14 diaqesi". vid. also Hist. Arian. §45). Orat. 2,§4. where Parker maintains without reason that it should be translated, “external condition.” vid. also Theod). Hist. 1,4. init.
15 epispeiranto" tou diabolou, the allusion is to Mt 13,25, and is very frequent in Athan., chiefly with a reference to Arianism. He draws it out at length, Orat. 2,§34. Elsewhere, he uses the image for the evil influences introduced into the soul upon Adam’s fall, contr. Apoll. i. §15. as does S. Irenaeus, Haer. 4,40. n. 3. using it of such as lead to back-sliding in Christians. ibid. 5,10. n. 1. Gregory Nyssen, of the natural passions and of false reason misleading them, de An. et Resurr. p. 640. vid. also Leon). Ep. 156. c. 2.
16 The Council did two things, anathematise the Arian positions (at the end of the Creed), and establish the true doctrine by the insertion of the phrases, “of the substance” and “one in substance.” Athan. says that the Arians must not criticise the latter before they had cleared themselves of the former. Thus he says presently, that they were at once irreligious in their faith and ignorant in their criticism; and speaks of the Council negativing their formulae, and substituting those which were “sound and ecclesiastical.” vid. also n. 4.
17 And so S. Leo “passim” concerning the Council of Chalcedon, “Concord will be easily established, if the hearts of all concur in that faith which, &c., no discussion being allowed whatever concerning any retractation,” Ep Ep. 94. He calls such an act a “magnum sacrilegium,” Ep. 157. c. 3. “To be seeking for what has been disclosed, to retract what has been perfected, to tear tip what has been laid down (definita), what is this but to be unthankful for what we gained?” Ep. 162. vid. the whole of it. He says that the attempt is “no mark of a peace-maker but a rebel.” Ep. 164. c. 1. fin. vid. also Epp. 145, and 156, where he says, none can assail what is once determined, but “aut antichristus aut diabolus.” c. 2.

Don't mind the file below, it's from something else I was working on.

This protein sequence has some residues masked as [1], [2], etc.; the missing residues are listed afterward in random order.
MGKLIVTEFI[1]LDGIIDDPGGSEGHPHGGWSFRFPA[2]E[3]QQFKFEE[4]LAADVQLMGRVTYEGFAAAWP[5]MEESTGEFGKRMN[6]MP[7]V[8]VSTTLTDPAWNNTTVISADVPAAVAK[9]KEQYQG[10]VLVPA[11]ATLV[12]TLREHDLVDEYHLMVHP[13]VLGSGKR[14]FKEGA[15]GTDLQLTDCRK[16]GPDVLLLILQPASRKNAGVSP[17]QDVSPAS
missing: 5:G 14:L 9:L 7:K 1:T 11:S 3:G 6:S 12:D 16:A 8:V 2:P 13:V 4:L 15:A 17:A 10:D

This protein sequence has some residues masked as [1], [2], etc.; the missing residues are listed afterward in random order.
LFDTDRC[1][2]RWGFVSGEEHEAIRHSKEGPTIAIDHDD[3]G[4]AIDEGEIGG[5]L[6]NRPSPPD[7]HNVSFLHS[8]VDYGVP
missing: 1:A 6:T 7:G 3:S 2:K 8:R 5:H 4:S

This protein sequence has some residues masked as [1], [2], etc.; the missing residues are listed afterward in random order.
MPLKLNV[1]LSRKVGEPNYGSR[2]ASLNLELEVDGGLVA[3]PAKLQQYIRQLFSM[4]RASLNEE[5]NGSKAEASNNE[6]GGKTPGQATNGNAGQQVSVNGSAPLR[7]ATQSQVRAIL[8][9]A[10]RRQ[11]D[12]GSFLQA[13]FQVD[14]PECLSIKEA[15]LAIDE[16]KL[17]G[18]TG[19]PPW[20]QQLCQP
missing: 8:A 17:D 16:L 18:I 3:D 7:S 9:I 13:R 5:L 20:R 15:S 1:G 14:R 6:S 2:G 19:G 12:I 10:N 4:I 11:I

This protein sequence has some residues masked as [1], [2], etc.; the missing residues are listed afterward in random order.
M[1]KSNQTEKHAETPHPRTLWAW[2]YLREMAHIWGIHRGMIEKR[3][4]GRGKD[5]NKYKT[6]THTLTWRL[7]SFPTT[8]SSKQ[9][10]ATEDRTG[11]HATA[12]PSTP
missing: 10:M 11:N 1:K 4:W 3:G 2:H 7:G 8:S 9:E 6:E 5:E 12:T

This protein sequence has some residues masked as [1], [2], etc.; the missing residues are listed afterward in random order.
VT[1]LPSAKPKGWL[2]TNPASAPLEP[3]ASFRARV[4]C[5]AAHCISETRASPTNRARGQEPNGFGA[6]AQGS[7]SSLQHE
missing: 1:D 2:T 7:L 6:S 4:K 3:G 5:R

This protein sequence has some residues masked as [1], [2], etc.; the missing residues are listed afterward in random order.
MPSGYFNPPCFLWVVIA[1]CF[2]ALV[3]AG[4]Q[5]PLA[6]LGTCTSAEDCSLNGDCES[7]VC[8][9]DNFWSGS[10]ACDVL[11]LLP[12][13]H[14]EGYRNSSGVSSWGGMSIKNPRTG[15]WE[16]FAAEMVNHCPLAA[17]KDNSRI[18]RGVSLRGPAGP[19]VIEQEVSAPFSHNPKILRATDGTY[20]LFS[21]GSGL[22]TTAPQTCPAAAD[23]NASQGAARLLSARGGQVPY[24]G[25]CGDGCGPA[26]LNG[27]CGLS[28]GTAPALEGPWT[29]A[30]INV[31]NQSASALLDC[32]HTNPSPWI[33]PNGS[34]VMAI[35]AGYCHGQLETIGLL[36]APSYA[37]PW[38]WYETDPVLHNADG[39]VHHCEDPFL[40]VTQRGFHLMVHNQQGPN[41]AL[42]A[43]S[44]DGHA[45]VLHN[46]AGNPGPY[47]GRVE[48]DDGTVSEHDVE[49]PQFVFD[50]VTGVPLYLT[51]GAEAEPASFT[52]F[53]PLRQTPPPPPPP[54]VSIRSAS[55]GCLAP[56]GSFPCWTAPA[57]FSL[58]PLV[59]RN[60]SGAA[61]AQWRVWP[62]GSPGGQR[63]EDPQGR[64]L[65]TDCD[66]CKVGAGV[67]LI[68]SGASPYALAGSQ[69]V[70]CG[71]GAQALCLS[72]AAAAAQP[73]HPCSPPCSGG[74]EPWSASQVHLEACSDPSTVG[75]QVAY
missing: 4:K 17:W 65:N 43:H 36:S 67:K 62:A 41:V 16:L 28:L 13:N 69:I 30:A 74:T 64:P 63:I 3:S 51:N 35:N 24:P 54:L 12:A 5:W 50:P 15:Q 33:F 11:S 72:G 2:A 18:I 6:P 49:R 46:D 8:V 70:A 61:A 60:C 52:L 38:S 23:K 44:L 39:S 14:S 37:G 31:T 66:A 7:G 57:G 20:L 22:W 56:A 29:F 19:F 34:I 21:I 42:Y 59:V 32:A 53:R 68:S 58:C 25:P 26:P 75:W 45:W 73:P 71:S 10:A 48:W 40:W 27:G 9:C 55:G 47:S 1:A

18 Vid). Orat. 3,§28.
19 qeomacein, qeomacoi. vid. Ac 5,39 Ac 23,9. are of very frequent use in Athan. as is cristomacoi, in speaking of the Arians, vid). infra passim. also antimacomenoi tw owthri, Ep. Encycl. §5. And in the beginning of the controversy, Alexander ap. Socr. 1,6. p. 10. b.c.p. 12. p. 13. Theod). Hist. 1,3. p. 729. And so qeomaco" glwssa, Basil). contr. Eunom. 2,27. fin). cristomacwn). Ep. 236. init. vid. also Cyril (Thesaurus, p. 19 e. p. 24 e).). qeomaco" glwssa, is used of other heretics, e.g. the Manichees, by Greg. Naz). Orat. 45. §8.
20 i.e. “convicted themselves,” infr. §18. init). eautwn aei kathgoroi, ad). Ep. Aeg. §6. i.e. by their variations, vid. Tt 3,11). autokatakrito".
21 genhtwn.
22 The party he is writing against is the Acacian, of whom he does not seem to have had much distinct knowledge. He contrasts them again and again in the passages which follow with the Eusebians of the Nicene Council, and says that he is sure that the ground they take when examined will be found substantially the same as the Eusebian. vid. §6 init. et alib. §7. init. §9). circ. fin. §10). circ. fin. §13. init. tote kai nun. §18). circ. fin. §28). fin [On Acacius see Prolegg. ch. 2,§8 (2) b.]
23 propinonte" vid). de Syn. §14.
24 (Jc 1,8).
25 Hermas, Mand. ix., who is speaking immediately, as S. James, of wavering in prayer.
26 Thus S. Basil says the same of the Grecian Sects, “We have not the task of refuting their tenets, for they suffice for the overthrow of each other.” Hexaem. 1,2. vid. also Theod). Graec. Affect. 1,p. 707. &c. August). Civ. Dei, 18,41. and Vincentius’s celebrated Commonitorium passim.